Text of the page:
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LSAT Logic and Law School Spam

I hate spam. I even wrote an article making fun of spammers.

I send emails on a schedule and sent out automatically- and that’s only if you’ve chosen to subscribe via email. I don’t do anything at all with them, and I have trouble just reading all the emails I receive, let alone responding to as many of them as I can.

I really don’t have the time or interest to send extra emails or to create a master email list to cackle over in my free time.

So, I was pretty surprised to receive the following email from a website visitor whom I’ll call “Jim.”

Here’s the text in case you can’t see the image:

You clearly sold (or gave) my email address to a law school — John Marshall. I am extremely careful with this email address and don’t get spam on it. I have never received an email from a law school institution and received one from John Marshall within two hours of making a purchase [on your website]. I trusted your service to keep my email address confidential.





In all seriousness, I love receiving accusatory emails from website visitors – it really makes my day.

I generally find that the more accusatory the tone is, the more likely the reader is to be incorrect. In the past, these emails have typically been related to one of my original Logic Games. In these emails, the reader assumes there’s a flaw in the game itself, when the flaw is in the reader’s own understanding.

However, “Jim’s” email is related to an action I had supposedly performed. He accuses me not of incorrect logic, but of purposely doing something super-sketchy.

Since I see much of what goes on in the real world as instructional opportunities, I decided to point out the flawed assumptions in “Jim’s” reasoning – for “Jim” himself and for all LSAT Unplugged subscribers.


I responded with the following:

Hi “Jim,”


Please do not assume that I gave or sold your email address to anyone. I would never do any such thing.

It would be a remarkable turnaround time for me to take your email address, forward it to John Marshall, then have them send you an email, all within 2 hours of your purchase.

It is common practice for LSAC (to which you have presumably given your email address at some point) to provide certain law schools with applicants’ email addresses. This is almost certainly what happened.

A better approach to determine what happened might have been to ask John Marshall how they received your email address before accusing me of having shared it. Had you done so, you might have received something like the following:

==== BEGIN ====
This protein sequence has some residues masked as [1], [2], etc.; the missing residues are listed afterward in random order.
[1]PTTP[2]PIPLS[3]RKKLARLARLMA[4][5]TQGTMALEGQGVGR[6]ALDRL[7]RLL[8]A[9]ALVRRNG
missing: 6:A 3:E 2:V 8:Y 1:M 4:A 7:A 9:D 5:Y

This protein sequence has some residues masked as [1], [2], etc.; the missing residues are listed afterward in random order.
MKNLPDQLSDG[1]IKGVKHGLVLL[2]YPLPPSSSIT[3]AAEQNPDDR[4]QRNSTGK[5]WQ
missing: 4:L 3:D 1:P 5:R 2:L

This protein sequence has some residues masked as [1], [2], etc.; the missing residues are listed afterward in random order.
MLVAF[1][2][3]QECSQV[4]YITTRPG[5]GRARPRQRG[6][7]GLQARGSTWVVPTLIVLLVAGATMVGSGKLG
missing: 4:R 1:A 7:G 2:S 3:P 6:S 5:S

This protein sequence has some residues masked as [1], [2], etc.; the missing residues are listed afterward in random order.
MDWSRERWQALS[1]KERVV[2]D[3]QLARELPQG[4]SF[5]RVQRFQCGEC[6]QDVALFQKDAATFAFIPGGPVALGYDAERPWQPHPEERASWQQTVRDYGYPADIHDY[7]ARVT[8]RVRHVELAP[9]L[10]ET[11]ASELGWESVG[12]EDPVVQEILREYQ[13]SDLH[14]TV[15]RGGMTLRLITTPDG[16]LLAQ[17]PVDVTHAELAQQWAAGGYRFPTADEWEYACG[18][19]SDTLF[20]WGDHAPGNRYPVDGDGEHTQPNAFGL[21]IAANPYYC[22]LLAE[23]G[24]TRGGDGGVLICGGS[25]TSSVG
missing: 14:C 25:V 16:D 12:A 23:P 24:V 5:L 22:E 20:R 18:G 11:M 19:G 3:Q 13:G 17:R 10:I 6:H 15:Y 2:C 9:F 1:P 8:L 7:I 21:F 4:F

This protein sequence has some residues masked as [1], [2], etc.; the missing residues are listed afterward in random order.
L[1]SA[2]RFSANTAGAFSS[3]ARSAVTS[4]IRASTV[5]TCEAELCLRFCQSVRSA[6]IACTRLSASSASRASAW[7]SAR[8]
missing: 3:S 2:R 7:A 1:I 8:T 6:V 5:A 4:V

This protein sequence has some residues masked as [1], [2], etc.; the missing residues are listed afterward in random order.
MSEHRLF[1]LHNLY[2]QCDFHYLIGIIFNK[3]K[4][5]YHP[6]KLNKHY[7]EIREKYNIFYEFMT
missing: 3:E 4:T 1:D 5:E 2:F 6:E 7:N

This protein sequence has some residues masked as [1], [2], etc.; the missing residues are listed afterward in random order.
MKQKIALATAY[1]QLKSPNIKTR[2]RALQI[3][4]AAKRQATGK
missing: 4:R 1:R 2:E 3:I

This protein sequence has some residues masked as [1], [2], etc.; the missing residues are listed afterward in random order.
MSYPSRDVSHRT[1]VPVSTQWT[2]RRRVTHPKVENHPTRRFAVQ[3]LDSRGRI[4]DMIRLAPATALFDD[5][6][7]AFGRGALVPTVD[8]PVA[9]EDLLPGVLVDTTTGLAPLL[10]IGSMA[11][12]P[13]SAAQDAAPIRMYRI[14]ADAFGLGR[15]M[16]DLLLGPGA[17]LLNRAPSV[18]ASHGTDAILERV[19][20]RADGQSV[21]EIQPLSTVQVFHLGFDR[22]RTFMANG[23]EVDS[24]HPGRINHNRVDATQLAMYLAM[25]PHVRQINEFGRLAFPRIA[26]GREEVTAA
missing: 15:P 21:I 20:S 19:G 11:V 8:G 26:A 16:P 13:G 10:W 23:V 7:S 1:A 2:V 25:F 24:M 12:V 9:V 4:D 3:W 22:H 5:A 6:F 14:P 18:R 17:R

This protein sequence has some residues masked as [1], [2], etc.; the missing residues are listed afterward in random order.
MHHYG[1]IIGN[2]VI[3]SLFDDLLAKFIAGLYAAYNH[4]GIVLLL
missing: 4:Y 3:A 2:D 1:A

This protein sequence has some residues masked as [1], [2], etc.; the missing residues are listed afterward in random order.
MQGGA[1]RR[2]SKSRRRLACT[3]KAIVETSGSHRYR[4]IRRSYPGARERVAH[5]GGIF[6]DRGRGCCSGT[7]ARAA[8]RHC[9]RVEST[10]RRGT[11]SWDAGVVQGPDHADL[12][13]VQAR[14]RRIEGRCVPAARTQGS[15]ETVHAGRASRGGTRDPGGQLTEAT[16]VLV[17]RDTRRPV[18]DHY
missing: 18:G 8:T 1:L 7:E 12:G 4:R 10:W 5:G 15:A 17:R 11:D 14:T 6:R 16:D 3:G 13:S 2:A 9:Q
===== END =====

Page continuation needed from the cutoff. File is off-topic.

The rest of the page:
We obtained your name and contact information lawfully from the Law School Admission Council, and we have used it in accordance with their Candidate Referral Service (CRS) policies. My suggestion to you is to update your LSAC profile to indicate that you no longer wish to be listed on the CRS – this will save you from receiving messages like this one.

If you don’t believe me, why not reply to the email from John Marshall and ask?


I wish you all the best with your LSAT prep. Please see the following link: http://en.wikipedia.org/wiki/Post_hoc_ergo_propter_hoc


Best regards,


I could’ve gone on and on in my response about post hoc fallacies with examples from specific PrepTests, but I’d rather let all of you weigh and measure the evidence and various considerations in the comments section of this blog post.

Since “Jim” was kind enough to send me an email acknowledging his mistake, I’ll let him have the final words on this post:

Hi Steve,


If I mistakenly accused you sharing my email address, I apologize. As soon as I sent the email, I began to picture your Finding the Flaw in My Reasoning. I don’t think it’s a pure post hoc fallacy case, however, as there were several conditions increasing the likelihood that I received the John Marshall email as a result of sharing my email address with you. That said, I’ll be the first (or second, in this case) to acknowledge that your sharing my email address with John Marshall was not the only possible explanation for my receiving a email from them, and so those conditions were not sufficient to accuse you.


In fact, I checked my LSAC profile and did in fact authorize them to release my information with member schools, but not non-member schools. This action was an out-of-character oversight; I must have filled out the form hurriedly. Given that circumstance, my accusation was likely unjust and I apologize for jumping to conclusions.

I will adjust my LSAC profile and be more careful in the future before making accusations. Thank you for addressing my concerns so quickly, and, more importantly, for sending the two PrepTests I ordered.


Again, my apologies,



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